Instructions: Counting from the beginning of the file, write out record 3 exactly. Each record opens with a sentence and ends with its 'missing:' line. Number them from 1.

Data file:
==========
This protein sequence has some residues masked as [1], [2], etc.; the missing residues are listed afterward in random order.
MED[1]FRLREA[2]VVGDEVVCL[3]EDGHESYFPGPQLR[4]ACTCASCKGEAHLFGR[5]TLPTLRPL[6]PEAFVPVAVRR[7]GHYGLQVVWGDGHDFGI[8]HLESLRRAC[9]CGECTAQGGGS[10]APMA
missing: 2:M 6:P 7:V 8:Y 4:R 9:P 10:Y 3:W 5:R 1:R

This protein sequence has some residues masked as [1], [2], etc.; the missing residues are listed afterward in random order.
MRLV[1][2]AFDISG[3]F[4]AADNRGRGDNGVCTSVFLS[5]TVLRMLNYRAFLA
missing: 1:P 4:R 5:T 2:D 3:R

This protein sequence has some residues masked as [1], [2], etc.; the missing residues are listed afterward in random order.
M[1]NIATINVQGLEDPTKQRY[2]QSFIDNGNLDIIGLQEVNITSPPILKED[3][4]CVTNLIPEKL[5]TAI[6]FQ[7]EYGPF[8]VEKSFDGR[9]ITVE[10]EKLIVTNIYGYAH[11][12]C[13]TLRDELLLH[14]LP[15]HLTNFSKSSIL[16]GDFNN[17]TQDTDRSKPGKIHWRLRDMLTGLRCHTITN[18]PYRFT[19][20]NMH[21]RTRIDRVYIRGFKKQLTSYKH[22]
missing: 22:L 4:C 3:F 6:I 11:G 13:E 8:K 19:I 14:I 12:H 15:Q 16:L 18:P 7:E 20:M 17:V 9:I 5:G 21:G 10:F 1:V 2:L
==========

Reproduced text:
This protein sequence has some residues masked as [1], [2], etc.; the missing residues are listed afterward in random order.
M[1]NIATINVQGLEDPTKQRY[2]QSFIDNGNLDIIGLQEVNITSPPILKED[3][4]CVTNLIPEKL[5]TAI[6]FQ[7]EYGPF[8]VEKSFDGR[9]ITVE[10]EKLIVTNIYGYAH[11][12]C[13]TLRDELLLH[14]LP[15]HLTNFSKSSIL[16]GDFNN[17]TQDTDRSKPGKIHWRLRDMLTGLRCHTITN[18]PYRFT[19][20]NMH[21]RTRIDRVYIRGFKKQLTSYKH[22]
missing: 22:L 4:C 3:F 6:I 11:G 13:E 8:K 19:I 14:I 12:H 15:Q 16:L 18:P 7:E 20:M 17:V 9:I 5:G 21:G 10:F 1:V 2:L